He said she did everything from reading to kindergartners to working with WARM 106.9 Teddy bear patrol gathering and helping out with church groups and her church.
“She ran with what the class was all about: that idea of service and leadership,” Ryan said.
Milanni also fundraised for Out of the Darkness Walk, which helps fund suicide prevention support, a local food drive called the Turkey Trot, a walk-a-thon and even a birthday cake present for youth in the foster system to help enjoy having a birthday celebration.
“By December not only was she interested in service pieces, but how to serve her community because she signed up to help out at many workshops and conferences that we were a part of,” Ryan said.
Milanni said the work she does has inspired friends to do more.
“At school they’d say, ‘Wow you’re really pushing yourself to do more, and you’re really going out of your way to be there for every volunteering opportunity,’” Milanni said.
She said her family has always been very supportive. A child of deaf adults, she said her family has always been happy to see her giving her time to others and that they like to help alongside her, including her dad, who helped coordinate with We Volunteer on the We Volunteer project and grant.
Growing up in a family where they would be viewed as different by society, she actually learned not to look at anyone as different from herself, and that stands out with her interest in service, Ryan said.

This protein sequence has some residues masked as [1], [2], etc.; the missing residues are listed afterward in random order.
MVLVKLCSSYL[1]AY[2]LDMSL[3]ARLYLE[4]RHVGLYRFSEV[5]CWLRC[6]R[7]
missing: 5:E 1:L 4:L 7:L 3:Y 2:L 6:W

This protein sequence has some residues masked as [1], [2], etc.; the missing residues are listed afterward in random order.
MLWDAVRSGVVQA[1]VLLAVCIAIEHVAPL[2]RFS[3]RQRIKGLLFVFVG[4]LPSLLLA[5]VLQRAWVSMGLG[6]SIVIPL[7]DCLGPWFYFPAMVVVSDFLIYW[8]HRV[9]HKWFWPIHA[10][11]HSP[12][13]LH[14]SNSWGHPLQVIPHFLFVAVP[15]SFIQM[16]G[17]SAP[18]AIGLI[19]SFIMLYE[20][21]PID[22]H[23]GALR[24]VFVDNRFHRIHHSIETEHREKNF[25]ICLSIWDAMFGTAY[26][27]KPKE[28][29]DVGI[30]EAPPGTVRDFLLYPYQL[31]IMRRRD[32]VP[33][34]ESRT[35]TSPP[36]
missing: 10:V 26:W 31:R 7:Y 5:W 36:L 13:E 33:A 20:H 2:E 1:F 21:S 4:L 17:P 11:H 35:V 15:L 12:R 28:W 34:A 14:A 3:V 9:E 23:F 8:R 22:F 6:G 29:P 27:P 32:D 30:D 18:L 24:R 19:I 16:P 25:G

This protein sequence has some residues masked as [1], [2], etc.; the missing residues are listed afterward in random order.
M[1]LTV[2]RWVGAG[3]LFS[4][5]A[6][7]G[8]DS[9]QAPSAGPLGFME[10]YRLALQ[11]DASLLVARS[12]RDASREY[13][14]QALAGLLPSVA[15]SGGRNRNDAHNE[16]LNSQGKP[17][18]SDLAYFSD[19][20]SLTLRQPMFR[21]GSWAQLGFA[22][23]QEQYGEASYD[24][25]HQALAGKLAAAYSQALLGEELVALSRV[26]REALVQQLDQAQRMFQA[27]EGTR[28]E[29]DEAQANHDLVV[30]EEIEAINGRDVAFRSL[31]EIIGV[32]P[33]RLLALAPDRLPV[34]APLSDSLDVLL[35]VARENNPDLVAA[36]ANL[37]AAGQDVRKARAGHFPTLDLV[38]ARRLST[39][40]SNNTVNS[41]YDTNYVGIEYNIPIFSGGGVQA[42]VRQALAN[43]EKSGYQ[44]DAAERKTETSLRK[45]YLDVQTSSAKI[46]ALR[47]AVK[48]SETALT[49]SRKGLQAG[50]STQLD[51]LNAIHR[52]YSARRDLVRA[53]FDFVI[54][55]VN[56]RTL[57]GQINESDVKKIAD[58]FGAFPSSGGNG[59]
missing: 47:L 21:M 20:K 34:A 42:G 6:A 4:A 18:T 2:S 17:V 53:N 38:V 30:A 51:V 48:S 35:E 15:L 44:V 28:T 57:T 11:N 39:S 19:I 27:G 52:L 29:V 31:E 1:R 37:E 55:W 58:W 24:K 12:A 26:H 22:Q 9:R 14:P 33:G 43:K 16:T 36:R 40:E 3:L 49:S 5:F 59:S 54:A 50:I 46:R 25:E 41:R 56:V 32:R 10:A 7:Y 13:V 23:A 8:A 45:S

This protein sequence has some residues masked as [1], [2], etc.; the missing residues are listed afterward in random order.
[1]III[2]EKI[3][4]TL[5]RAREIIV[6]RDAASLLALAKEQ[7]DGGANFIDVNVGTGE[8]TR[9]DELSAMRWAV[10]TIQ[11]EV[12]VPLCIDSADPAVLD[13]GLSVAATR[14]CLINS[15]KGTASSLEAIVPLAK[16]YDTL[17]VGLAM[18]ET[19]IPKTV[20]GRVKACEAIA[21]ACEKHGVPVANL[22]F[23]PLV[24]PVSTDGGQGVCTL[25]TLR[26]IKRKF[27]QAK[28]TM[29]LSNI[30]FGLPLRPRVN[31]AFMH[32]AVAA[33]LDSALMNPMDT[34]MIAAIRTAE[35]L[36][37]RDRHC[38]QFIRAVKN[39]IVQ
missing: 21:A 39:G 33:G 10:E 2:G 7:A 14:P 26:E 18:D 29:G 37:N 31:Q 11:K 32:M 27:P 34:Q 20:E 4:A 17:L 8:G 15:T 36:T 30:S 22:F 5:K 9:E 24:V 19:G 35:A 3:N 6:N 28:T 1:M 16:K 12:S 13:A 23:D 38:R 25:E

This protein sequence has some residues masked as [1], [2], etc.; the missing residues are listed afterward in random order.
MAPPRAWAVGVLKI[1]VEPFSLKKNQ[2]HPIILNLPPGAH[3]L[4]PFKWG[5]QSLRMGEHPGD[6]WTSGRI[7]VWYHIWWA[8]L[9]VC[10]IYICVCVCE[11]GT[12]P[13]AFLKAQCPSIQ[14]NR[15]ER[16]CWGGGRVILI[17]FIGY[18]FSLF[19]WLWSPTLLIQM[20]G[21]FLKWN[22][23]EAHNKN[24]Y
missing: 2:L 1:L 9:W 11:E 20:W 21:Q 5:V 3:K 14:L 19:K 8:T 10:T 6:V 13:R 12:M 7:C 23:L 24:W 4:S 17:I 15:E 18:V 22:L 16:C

“The thing that stands out with Milanni is that she would automatically connect with anyone and everyone. She had no problem with breaking the cliques and standard roles kids fall into in middle school,” Ryan said “Reaching out to kids who need it and taking those social risks.”
Ryan said part of his goal is to bring a more representative group of kids into leadership classes, and show that anyone can be a leader or in leadership classes. He said what he looks for as a teacher is that when a school year ends, they’re going to be better students and also running the program by the end of the class.
“Milanni is just the perfect example of what can be done when we invest in those students,” Ryan said. “I think as a community we need to recognize the importance of (leadership, character building and social-emotional learning), not just as something you add on top of everything else being taught, but a place upon which everything else is stacked.”
Milanni’s grandmother, who took her to the store and taught her needs and wants, also has a big passion for giving back to the world, and has a heart of forgiveness and love that Milanni learned from.
“I think she’s super loving and has taught me to love everyone,” Milanni said.
Milanni encourages kids and young adults interested in helping their community to get out there as much as they can.
“Don’t dwell on the tough times in life, because there are so many people out there that need your help. You can make such a big difference by just starting little, and kindness goes a long way,” she said. “Anything helps.”